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There are not many successful companies in cryptographic primitives market. Certicom holds many patents attached to the ECC. RSA Security probably made some profits from the patent. Are there more examples?

Why do people, scientists not try to commercialize their achievements, despite the fact that they could do so, especially under patent protection? I know it's harder to sell a product when most solutions are free. I know that a patent can makes it difficult to adopt technology in this market.

Nevertheless, it is still not clear to me why such powerful and universally useful technologies are being developed and made available in a charitable way.

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    $\begingroup$ "despite the fact that they could do so" history teaches us that they could not. $\endgroup$ – Maeher Apr 19 at 18:38
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Offering a crypto technology for free is the easiest, and certainly one of the reason that's done. Alternatives are:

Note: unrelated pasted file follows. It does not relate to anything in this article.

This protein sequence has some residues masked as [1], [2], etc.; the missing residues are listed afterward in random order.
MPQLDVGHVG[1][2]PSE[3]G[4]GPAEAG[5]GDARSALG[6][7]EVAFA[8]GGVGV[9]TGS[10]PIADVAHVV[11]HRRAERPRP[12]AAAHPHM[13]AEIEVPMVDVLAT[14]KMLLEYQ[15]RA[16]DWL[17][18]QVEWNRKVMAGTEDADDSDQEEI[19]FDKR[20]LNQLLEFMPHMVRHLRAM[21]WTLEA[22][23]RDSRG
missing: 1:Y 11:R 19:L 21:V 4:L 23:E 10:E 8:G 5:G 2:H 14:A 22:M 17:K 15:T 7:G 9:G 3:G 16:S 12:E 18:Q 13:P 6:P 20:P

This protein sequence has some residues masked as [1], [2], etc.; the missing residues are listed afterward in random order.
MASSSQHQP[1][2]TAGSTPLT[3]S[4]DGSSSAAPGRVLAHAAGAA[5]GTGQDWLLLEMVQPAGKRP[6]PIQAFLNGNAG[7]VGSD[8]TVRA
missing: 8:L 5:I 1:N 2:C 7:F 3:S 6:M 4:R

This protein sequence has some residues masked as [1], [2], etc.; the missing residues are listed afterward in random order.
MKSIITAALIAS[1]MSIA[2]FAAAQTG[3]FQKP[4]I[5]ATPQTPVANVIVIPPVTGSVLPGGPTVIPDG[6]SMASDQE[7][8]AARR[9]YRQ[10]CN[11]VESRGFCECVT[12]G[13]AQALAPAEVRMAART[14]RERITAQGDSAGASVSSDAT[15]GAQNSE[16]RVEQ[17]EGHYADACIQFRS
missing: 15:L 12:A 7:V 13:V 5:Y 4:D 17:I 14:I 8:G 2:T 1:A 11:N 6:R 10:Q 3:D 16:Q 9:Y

1. Keeping it secret.
  2. Patenting it and selling licenses.

An example of 1 is the Clifford Christopher Cocks cryptosystem, which is precisely RSA with $e=N$, and remained unpublished for 24 years. The technology is not widely used until it is rediscovered or leaks, because it's not known. Attempting to use the crypto technology without publishing it has multiple technical drawbacks (see comments), and I fail to exhibit a case where that allowed the inventors to make much money.

In 2, if the patent is valid and useful but can be circumvented, people will do that and not use the patented technique. An example is the Schnorr signature patent, which DSA circumvented.

Reasons why 2 is uncommon include:

  • Patenting takes effort, time, and money (especially after the first year when the inventor/owner must translate and file the patent in each territory they want protection in).